Here’s another example of a New York Times story that promises something in the lede, then fails to deliver. (Remind you of anything?)

Michael Slackman begins a piece headed, “Rebuffing Bush Seems to be Primary Goal of New York’s Democratic Voters” by telling us that New York voters are “less intent on casting a ballot for Sen. John Kerry or Sen. John Edwards than in lodging a first vote against George W. Bush, political analysts, pollsters, and ordinary voters said.”

The reader might then expect that what comes next in this story is those “political analysts, pollsters, and ordinary voters” repeating that message in their own words, or something close to them. The reader would be wrong.

Slackman begins by quoting Sarah Kovner, who does indeed say that, “People have jumped to beating Bush. They have jumped to the next stage.” And who is Kovner? She’s identified as “a longtime political activist who served in the Clinton administration.” Is she perhaps one of the promised “political analysts”? Well, a Nexis search revealed not a single news article that has ever referred to Kovner as a political analyst. But neither is she a pollster or an “ordinary voter.” Indeed, her status as an activist and a former member of the Clinton administration would seem to make her more likely to see anti-Bush sentiment among voters than others might.

Further down, Slackman does undeniably find one “ordinary voter” to back up his lede: Step forward, Clifford Anglin, a hospital laundry-worker who dutifully tells Slackman, “If it’s Dean. If it’s Kerry. It doesn’t matter. Anybody.”

Next Slackman quotes Josh Isay, “a Democratic political consultant who is not affiliated with either camp.” It’s certainly fair to call Isay an “analyst,” but he’s not one who says anything to support the “anti-Bush” case made in Slackman’s lede. Here’s what he does say: “I think the Kerry momentum, the huge Kerry momentum, unplugged this primary. In New York, a huge lead can only be overcome by huge money, and John Edwards did not have huge money to spend in the New York City media market.”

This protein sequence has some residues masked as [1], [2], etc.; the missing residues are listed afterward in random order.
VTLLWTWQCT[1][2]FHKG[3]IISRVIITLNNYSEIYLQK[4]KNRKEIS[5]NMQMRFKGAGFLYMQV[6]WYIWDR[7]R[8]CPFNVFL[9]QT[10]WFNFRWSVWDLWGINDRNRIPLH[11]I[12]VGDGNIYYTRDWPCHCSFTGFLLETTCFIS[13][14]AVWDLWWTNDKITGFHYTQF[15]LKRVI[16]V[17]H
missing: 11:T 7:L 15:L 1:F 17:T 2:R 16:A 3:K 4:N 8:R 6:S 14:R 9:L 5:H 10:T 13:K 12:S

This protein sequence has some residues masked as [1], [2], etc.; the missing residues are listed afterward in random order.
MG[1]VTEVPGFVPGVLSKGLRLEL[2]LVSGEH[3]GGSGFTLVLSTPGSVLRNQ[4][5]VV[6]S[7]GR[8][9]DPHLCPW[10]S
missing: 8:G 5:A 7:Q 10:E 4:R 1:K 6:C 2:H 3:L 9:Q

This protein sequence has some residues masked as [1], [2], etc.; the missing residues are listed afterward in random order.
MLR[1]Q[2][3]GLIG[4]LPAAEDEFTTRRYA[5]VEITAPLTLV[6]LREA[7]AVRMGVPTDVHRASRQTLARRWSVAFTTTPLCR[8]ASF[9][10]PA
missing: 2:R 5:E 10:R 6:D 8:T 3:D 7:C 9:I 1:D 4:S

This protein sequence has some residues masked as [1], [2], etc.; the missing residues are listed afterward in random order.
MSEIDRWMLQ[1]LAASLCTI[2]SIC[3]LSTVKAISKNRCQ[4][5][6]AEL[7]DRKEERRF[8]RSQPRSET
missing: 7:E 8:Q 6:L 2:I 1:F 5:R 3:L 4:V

Next, we get our long-awaited pollster, Lee Miringoff of the Marist College Institute of Public Opinion. But again, Miringoff tells us only that, “There is no evidence of any Edwards surge. If anything, the Kerry numbers are firming up.” He says nothing about anti-Bush feeling.

And finally, Slackman gives us Blair Horner, legislative director for the New York Public Interest Research Group. Like Kovner, Horner is an activist, albeit a non-partisan one. Maybe he could also be described as an analyst, but either way, he does no better than Isay or Miringoff at supporting Slackman’s lede, telling us only, “I think upstate there is a sense of inevitability in the whole thing. There is a sense that the Kerry steamroller has picked up speed.”

Let’s recap. We’re told up front that “political analysts, pollsters, and ordinary voters” are more intent on voting against Bush than in casting a ballot for Kerry or Edwards. To back that up we get the following:

- One partisan activist who makes Slackman’s point.
- One voter who feels that way, too.
- A political consultant who makes a different point altogether.
- A pollster who makes a different point as well.
- And an activist, who could plausibly be called an “analyst,” who also makes a different point.

The longer we read, the lonelier Slackman’s lede gets.

Zachary Roth

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Zachary Roth is a contributing editor to The Washington Monthly. He also has written for The Los Angeles Times, The New Republic, Slate, Salon, The Daily Beast, and Talking Points Memo, among other outlets.